On Saturday 26th September at 3.00pm the original film of Arthur Ransome’s book ‘Swallows and Amazons’ was screened at the Riverside cinema in Woodbridge, Suffolk as part of their celebration of ‘100 Years of Film’.
I was on stage to answer questions about how we made the film after the screening. Swallow, the dinghy we used on the movie was rigged up outside the cinema and admired by many.
Back in April, I was invited to a similar screening of ‘Swallows & Amazons’ (1974) also held to raise funds for the up-keep of Arthur Ransome’s yacht Nancy Blackett. As the film ended I was invited up on stage to answer questions about how it was made. Marc Grimston sent a list of these, so I could answer them here for those unable to get cinema seats.
As a child were you like Titty? In 1973, I was aged twelve and at five-foot two, was really too old and too tall for the role of Titty but it was easy enough to pretend to be nine years old. I was on-screen a great deal so it probably a good thing that I was old enough to cope with long filming days. I thought I was much more like Mate Susan but perhaps that made it easier for me to play Titty.
How many tried for the role of Titty? About 1,800 children originally auditioned for the six parts in ‘Swallows & Amazons’. Claude Whatham, the director, wrote inviting me to an interview. In the end there were five girls up for the part of Titty. You can read more about the final audition here.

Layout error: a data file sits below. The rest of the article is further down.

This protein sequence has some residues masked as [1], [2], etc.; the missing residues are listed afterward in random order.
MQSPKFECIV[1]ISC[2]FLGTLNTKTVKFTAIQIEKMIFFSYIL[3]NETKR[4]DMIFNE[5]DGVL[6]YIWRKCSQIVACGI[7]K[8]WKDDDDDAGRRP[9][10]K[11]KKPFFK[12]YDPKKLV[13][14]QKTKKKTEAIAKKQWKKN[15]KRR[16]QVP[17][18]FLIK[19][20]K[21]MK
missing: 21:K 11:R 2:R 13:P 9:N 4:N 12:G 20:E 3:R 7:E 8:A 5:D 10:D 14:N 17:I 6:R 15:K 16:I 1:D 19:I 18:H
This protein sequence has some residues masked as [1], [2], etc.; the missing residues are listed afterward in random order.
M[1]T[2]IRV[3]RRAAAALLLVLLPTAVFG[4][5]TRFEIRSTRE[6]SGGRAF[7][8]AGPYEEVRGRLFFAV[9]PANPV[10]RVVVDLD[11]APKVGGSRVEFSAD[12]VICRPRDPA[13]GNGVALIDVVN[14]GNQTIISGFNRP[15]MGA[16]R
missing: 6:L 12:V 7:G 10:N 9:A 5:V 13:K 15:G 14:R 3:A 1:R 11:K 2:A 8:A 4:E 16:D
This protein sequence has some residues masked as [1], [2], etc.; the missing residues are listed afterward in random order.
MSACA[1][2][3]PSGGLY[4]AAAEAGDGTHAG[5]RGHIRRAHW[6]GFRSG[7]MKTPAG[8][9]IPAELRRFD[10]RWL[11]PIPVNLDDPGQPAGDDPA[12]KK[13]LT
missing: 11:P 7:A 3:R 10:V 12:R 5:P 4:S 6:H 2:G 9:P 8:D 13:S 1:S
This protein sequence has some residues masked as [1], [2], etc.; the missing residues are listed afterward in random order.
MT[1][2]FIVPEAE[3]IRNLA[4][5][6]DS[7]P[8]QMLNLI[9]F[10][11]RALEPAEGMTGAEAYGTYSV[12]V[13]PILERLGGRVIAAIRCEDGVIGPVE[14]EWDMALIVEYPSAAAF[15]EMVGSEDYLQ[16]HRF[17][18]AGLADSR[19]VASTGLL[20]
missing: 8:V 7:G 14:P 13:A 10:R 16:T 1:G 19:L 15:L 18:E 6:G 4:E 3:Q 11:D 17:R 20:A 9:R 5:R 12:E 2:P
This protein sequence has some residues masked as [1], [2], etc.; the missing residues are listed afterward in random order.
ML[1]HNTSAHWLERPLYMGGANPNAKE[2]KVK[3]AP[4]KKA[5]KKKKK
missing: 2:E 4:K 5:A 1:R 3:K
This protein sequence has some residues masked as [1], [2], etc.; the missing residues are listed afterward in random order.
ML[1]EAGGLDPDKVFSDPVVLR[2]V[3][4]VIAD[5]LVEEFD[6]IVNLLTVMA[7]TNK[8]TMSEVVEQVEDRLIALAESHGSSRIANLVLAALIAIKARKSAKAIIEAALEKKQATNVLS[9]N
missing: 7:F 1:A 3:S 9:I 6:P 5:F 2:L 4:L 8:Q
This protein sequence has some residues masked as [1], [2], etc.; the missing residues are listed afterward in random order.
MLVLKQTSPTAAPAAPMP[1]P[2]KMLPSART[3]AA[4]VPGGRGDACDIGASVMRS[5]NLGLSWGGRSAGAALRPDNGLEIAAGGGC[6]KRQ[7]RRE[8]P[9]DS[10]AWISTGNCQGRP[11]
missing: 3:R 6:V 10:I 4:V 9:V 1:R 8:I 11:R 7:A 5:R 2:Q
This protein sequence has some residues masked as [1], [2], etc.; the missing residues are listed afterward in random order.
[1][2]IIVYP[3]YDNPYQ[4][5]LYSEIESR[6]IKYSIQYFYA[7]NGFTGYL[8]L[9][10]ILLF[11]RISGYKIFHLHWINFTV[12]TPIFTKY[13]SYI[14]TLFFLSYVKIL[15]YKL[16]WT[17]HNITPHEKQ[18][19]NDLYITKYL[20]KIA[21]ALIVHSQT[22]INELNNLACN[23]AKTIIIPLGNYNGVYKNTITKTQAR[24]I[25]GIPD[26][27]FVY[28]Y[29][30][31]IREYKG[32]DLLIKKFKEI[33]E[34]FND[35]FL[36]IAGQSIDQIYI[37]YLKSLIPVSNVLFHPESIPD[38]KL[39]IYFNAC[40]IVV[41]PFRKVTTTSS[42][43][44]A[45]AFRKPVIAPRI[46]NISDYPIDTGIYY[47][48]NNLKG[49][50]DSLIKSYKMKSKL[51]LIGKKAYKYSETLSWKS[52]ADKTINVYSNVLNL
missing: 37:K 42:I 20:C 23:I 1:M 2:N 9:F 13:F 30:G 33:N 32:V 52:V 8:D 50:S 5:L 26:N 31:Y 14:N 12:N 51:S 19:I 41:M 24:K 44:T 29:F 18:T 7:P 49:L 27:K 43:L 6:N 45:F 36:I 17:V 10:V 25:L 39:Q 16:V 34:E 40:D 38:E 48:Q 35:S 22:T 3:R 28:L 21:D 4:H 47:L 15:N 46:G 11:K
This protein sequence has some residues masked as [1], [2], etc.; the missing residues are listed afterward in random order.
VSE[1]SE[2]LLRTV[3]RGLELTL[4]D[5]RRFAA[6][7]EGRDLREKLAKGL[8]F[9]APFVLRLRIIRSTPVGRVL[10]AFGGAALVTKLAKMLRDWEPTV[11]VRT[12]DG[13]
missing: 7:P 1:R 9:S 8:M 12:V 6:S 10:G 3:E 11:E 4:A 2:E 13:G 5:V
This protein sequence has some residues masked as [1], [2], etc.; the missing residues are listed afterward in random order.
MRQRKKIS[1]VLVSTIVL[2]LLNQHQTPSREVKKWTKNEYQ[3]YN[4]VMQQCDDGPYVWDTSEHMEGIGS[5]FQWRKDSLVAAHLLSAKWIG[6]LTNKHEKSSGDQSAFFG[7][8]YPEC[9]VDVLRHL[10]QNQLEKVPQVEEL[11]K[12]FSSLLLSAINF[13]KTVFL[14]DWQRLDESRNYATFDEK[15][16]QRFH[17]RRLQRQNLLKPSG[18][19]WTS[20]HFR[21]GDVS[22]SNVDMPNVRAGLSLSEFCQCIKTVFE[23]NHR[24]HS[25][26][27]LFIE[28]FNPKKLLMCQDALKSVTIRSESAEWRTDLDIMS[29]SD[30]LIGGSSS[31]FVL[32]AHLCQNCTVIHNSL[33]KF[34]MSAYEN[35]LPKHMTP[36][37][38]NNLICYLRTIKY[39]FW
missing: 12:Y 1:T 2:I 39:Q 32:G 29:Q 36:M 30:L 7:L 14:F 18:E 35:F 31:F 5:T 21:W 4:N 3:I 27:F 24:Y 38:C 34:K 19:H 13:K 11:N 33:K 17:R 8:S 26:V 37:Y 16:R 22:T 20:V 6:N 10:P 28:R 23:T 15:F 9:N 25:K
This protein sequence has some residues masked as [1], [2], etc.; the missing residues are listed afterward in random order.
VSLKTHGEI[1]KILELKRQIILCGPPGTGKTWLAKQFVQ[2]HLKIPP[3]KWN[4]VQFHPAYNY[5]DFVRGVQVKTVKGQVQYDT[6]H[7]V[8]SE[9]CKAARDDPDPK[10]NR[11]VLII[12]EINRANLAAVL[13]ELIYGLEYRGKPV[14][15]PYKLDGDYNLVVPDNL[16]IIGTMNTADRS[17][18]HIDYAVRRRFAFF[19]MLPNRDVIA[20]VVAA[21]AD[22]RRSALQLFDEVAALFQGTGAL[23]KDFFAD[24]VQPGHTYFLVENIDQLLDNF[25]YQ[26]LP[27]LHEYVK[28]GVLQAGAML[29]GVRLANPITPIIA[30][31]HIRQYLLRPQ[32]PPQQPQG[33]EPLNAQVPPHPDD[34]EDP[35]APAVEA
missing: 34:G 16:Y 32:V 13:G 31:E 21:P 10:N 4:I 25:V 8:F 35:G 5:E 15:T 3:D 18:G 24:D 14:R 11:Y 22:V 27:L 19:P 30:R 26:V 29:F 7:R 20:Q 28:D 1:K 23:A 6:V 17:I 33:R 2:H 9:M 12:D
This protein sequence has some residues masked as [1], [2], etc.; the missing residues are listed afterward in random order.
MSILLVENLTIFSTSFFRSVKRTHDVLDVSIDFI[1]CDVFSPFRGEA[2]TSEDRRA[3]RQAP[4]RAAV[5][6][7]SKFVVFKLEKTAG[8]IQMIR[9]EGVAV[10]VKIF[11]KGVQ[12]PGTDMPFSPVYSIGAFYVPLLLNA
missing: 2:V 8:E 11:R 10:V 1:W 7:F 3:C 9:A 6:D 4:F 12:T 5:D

Sophie Neville on stage with Peter Willis, President of the Nancy Blackett Trust
Had you read the books before? I had read most of the books in the series and loved them, so it was very easy to take on the part. We never had to sit down and learn lines because we knew what to say from reading the book.
Sophie Neville taking about Swallows & Amazons
Were they any disasters during filming? Swallow’s mast broke!
How did you stay safe with the snake? It was a real adder, but quite a tame one. I think they lowered its metabolism by keeping it cool.
How did they make the lion noises? It was a recording of a real lion.
How did you capture their boat? In one take!
How did they film the night scenes? We shot many of them inside Mrs Batty’s barn.
Sophie Neville with Swallow’s flag
When you filmed the approach to the houseboat it seamed as if Amazon was coming in fast, was she? Yes, she hit it quite hard!
How long did it take to film? We spent forty six days onset in total, which meant spending about seven weeks in the Lake District.
Do you still have the parrot? I don’t. The green parrot belonged to Mrs Proctor of Kendal where the residents were terrified of him.
What happened to Amazon? She is owned by a family living in Kent who love sailing her in the lakes. She was the same Amazon as used in the BBC serial of ‘Swallows and Amazons’ made in 1962, when Susan George played Kitty.
Have you been back to the island? Yes! I last returned with Nick Barton who is planning a new film adaptation of ‘Swallows and Amazons’.
Are there adaptations of any other Swallows and Amazon books? Yes, in 1983 I was able to work on the BBC serialisation of ‘Coot Club and The Big Six’, starring Rosemary Leach, Colin Baker, Henry Dimbleby and Julian Fellowes as one of the Hullabaloos. It was my job to cast the children and look after them during the three months we spent on location, which was great fun.
Click here for further details: Riverside Cinema in Woodbridge